Since my travels throughout the breadth of the US with Ambassador Akbar Ahmed started in early September (2008), I have really gained a better understanding of the diversity and complexities of Islam in America, from the Bosnians in St. Louis to the Somalians in Grand Island, Nebraska. As a young American that cares deeply for his countries health and direction, I have always paid close attention to one particular issue which Ambassador Ahmed discusses quite frequently: the importance of healing our strained relationship with the Muslim world.  Obama, he says, ‘simply can’t afford to adopt the same policies towards the Muslim world as Bush’.

President Obama, the Ambassador notes, will have his hands full with the Muslim world, from ending the onslaught in the Gaza Strip, to stabilizing Iraq, to confronting Iran’s nuclear ambitions, to fighting the Taliban in Afghanistan, and to battling militants in Pakistan’s tribal regions.  So how can the new Commander in Chief rehabilitate America’s image abroad, bring down the temperature in the Middle East and Southeast Asia, and most importantly, how can he re-store America’s dignity and ‘soft power’ throughout the world that Bush carelessly neglected over the last eight years?

As we traveled from West Palm Beach to Miami via rental car, I asked the Ambassador and my team members two questions: what do you think Obama will do and what do you think Obama should do with each of the aforementioned conflicts?

The following is a brief summary of our thoughts and suggestions for Obama’s policy towards the Muslim world.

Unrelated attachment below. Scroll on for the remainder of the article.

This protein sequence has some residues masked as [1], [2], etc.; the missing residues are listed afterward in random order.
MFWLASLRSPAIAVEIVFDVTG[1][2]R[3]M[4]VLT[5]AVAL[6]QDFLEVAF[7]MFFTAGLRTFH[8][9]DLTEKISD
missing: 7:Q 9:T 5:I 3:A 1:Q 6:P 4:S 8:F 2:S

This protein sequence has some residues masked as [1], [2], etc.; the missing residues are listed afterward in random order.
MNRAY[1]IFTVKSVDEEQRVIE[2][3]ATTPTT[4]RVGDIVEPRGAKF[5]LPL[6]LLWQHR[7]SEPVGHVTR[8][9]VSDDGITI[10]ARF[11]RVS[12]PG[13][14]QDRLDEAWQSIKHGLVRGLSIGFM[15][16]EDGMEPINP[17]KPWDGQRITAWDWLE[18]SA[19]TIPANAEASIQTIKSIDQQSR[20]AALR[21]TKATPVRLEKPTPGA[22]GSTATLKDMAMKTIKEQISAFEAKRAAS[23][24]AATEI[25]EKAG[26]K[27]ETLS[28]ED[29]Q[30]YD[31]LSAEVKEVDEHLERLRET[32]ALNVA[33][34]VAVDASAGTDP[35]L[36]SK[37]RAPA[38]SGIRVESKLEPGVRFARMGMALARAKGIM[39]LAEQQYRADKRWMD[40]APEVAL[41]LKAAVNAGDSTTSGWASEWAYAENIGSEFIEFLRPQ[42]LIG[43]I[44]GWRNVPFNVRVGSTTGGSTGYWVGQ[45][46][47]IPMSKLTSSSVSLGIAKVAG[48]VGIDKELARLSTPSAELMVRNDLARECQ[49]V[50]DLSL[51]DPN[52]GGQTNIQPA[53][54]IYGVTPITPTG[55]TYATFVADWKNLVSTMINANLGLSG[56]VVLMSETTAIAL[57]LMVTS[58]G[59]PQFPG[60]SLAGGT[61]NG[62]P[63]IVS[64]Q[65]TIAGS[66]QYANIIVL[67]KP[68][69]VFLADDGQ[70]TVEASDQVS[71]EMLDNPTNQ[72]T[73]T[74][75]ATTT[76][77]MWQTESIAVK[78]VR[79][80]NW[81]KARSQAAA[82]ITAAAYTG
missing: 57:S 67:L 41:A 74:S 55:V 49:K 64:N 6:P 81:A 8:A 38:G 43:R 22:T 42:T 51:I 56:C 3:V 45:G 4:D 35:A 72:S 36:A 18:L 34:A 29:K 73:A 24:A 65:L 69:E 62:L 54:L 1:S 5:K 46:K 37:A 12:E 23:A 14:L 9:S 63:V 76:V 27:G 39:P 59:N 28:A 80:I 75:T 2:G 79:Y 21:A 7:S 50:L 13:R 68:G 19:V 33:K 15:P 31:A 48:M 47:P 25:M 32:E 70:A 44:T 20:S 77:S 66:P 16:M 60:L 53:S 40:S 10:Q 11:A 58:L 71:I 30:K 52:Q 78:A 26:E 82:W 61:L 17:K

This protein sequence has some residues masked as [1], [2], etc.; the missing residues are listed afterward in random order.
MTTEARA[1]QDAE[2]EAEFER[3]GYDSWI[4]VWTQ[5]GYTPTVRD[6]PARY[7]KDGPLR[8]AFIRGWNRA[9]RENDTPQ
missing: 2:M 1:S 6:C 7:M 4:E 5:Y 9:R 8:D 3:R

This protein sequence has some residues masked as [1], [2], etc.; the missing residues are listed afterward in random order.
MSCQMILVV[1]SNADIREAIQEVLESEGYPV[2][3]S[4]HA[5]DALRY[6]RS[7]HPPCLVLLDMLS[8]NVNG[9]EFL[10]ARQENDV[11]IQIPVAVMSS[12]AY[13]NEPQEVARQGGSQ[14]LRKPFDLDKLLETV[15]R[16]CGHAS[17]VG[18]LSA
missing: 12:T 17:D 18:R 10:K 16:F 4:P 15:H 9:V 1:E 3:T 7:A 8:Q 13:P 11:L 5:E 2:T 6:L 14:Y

What do we think Obama will Do?

Frankie Martin and Jonathan Hayden have been research assistants for Ambassador Ahmed for many years and traveled with him to the Muslim world as part of the Journey into Islam: The Crisis of Globalization project sponsored by the Brookings Institution.  I asked them both what they thought Obama would do in the Gaza Strip.

Frankie said that Obama will replicate the Clinton administrations agenda.  He will ask diplomats (many of which were the same advisors to Clinton, like Dennis Ross and Martin Indyk) to sit down with Hamas and Israeli leaders to try and immediatly broker a cease-fire as the initial step towards a new round of ‘peace talks’.  There is a huge question mark, however, with their long term plan.  Will Obama stand by his word and engage in discussions with Hamas?  Or, is this simply false information?  Clinton, after all, didn’t accomplish all too much, and saw practically no positive results with the Arab-Israeli conflict.

Obama will also have to deal with Iran as a growing regional influence.  According to Martin, he will continue multilateral pressure and will ‘probably go back and forth, from hard talk to actual dialogue’, which is actually no different than Bush’s agenda.  Hayden predicted that Obama will never have ‘face to face’ talks with President Ahmadinejad, but he will probably communicate with  through EU members like France and Germany.  Simply talking to Iran could be seen as ‘appeasement’, a term often attributed to the rise of Hitler and the Third Reich.  Essentially, they see no difference between Obama’s preliminary plans and Bush’s failed policies.  After all, Iran is still pursuing nuclear capabilities, much to the chagrin of the Western countries.